I am writing this while overhearing the beauty of adzan from a mosque located not far from where I live. You’ve been here, I am sure you can imagine. The night has just arrived and I could feel stronger energy through the salawat sung by ummah, young and old, male and female. The last night of Ramadhan, everybody seems happy for a successful one-month journey. Yet, I could feel how they start to miss the holly month already.
Fatima, you know that I do not fast. But I have been exposed to the full month of Ramadhan and I have been learning a lot. You know, I come from a place where mosque is inexistence. I have lived in a land where adzan and shalawat are mythical. I spent almost the entire of my life in a place where Islam can only be learned from bad news on television and social media. My encounter with Indonesia introduced me to a different face of Islam and my meeting with you has completely changed the way I see the world of Islam.
Fatima, do you remember when you took me to see a Masjid for the first time in Jogja? The smile of Pak Bejo was my first real introduction to Islam. I had known you a long time before but I thought you demonstrated the universal face of kindness, love and intellectuality. I did not know that it was also Islam. The smile of the old man then confirmed everything. That to be kind to people, you don’t have to be friend with them.
I don’t read Koran but I can tell its beauty from Mbak Sum, the lady shopkeeper next door. Her dedication and smile to every single customer tell everything. Her willingness to help Mbah Tugiyem every morning when she came to buy porridge for her dying husband is a living verse of Koran, I am sure. I also learned the beauty of Islam from Pak Bono who ‘secretly’ took me to a room during a long meeting and gave me delicious lunch while everybody else, including him, was fasting. You are also the Koran that I know, through your caring attitude towards others, irrespective of their religion and believe.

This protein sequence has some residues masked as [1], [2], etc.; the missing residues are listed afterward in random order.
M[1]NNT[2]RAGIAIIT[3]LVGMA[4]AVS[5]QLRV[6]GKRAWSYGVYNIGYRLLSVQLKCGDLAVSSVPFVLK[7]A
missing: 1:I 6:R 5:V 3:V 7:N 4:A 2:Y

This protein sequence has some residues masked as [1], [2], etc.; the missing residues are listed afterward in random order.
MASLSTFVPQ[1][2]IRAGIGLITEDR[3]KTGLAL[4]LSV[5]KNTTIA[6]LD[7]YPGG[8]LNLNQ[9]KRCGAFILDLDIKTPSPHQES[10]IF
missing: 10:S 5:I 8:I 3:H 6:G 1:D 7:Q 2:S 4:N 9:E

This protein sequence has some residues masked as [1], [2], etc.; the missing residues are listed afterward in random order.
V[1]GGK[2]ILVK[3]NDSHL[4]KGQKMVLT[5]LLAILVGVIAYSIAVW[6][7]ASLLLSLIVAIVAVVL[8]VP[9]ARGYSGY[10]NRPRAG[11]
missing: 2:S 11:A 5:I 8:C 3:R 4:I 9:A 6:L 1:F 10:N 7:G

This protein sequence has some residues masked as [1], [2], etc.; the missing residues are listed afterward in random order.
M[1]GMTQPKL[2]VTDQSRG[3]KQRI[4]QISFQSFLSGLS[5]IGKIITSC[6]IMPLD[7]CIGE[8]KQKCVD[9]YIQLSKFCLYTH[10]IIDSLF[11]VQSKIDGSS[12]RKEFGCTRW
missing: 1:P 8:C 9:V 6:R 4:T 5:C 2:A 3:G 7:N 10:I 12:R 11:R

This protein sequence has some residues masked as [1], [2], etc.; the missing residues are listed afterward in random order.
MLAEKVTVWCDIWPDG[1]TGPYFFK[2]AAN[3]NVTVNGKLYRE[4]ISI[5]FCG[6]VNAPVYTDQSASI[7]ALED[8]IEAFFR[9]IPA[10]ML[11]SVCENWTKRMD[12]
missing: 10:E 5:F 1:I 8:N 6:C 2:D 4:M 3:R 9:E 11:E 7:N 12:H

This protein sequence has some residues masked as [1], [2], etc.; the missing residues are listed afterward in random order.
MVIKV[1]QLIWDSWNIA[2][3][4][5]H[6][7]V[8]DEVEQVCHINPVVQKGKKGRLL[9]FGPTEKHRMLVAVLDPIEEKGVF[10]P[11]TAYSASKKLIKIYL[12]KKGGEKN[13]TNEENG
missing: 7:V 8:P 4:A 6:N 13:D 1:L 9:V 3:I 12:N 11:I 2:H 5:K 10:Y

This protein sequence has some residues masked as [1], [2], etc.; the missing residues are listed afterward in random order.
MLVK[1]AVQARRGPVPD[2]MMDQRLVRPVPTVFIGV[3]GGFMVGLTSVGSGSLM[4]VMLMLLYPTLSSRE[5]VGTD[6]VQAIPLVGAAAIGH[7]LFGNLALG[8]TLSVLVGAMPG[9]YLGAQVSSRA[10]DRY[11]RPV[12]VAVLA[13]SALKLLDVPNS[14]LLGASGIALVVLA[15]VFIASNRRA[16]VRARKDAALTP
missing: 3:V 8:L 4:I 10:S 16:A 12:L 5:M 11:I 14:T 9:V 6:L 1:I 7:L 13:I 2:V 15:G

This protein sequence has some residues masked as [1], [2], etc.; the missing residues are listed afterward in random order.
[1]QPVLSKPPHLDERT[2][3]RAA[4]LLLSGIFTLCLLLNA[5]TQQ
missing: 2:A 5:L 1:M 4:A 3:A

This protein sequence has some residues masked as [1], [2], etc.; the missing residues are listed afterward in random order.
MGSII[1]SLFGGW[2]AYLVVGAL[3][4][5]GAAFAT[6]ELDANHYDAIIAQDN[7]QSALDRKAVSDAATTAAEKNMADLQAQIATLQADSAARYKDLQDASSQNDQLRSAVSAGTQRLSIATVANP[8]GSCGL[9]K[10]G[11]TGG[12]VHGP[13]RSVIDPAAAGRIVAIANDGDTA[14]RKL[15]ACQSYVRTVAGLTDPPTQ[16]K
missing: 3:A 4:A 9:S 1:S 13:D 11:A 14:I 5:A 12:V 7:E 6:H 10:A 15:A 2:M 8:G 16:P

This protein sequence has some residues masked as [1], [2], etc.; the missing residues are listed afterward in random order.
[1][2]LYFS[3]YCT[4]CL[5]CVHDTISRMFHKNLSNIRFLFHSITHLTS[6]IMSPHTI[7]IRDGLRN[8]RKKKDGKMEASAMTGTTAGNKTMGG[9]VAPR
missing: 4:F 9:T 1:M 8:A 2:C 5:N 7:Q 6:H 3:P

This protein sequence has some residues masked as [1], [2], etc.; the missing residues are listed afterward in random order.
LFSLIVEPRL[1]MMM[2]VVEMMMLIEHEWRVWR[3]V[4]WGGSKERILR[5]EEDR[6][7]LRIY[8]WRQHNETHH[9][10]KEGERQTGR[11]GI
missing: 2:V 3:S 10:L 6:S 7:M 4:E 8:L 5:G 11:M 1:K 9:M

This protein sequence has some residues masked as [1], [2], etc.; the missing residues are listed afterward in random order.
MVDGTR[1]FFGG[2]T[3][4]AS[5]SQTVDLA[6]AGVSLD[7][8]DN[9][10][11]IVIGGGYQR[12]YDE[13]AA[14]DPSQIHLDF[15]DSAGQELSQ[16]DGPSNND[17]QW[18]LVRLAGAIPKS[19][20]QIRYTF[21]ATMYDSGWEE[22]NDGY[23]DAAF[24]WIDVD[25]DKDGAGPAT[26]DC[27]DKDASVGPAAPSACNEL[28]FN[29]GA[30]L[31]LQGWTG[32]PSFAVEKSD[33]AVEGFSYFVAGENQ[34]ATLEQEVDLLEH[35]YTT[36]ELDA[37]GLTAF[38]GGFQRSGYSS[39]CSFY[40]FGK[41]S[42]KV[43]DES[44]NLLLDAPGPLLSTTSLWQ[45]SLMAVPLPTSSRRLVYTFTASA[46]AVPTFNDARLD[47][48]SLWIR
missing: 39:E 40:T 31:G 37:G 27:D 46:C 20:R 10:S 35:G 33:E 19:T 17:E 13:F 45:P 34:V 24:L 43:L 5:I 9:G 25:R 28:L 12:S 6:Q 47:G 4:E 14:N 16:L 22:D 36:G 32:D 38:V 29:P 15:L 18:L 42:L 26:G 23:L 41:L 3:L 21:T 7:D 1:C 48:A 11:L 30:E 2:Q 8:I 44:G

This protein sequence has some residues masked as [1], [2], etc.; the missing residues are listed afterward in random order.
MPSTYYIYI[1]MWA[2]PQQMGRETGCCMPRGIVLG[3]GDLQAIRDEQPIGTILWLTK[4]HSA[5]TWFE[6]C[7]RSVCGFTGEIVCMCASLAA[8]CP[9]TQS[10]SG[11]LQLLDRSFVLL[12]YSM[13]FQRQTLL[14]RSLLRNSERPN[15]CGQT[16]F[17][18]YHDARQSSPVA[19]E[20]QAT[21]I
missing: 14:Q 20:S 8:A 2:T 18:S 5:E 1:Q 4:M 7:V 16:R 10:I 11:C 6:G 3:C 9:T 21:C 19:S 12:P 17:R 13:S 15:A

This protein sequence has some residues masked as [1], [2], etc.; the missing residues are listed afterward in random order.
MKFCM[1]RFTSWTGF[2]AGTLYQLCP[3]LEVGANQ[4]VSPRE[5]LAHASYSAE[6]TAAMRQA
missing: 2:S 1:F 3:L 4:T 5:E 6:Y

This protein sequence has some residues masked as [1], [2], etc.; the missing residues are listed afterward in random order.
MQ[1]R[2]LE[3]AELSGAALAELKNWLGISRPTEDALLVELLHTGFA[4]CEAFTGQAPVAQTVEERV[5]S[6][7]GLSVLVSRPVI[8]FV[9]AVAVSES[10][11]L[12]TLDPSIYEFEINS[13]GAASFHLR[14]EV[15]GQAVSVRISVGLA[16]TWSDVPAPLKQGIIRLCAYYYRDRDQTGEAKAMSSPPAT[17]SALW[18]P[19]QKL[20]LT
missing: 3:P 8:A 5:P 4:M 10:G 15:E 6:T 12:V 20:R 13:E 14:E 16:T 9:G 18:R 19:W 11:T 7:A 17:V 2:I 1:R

Fatima, I am seeing your culture and religion right here from the heart of your beloved country. You know, it was not easy not to wake up at the dawn when the calling for prayer arrived much earlier than my own wake-up alarm. It was not easy to enjoy the chanting from teens of loudspeakers around my place, especially when I don’t even know the meaning of any single word coming out of them. It was not easy not to get cranky when all of those, in fact, stole my sleeping time after all my hard work the night before. But now I see it differently. This is the true meaning of tolerance. Tolerance is when I wake up at the dawn due to adzan, even though I don’t do any salat, and keep smiling, hoping that Allah will hear and embrace your prayers. Tolerance is when you demonstrate understanding and respect in silence, far away from celebration and spot lights.
Eid Mubarak, Fatima. Thank you for showing me the beauty of Islam. Thank you for teaching me without preaching, that life is colorful. We might not always love every single color but at least we realize how nice it is to see those different colors forming a mosaic of beauty. I imagine, how dull our life will be if we have only one color. May Allah bless you and your family.
One thought on “Eid Mubarak, Fatima”
When I got this post notification, I suppose that it was an email for me :v because some of my friends they call me Fatima 🙂
Tulisannya seperti biasa selalu menyentuh dan memberi banyak ilmu pak.
semoga sehat selalu yah pak. kami menunggu post-postnya pak 🙂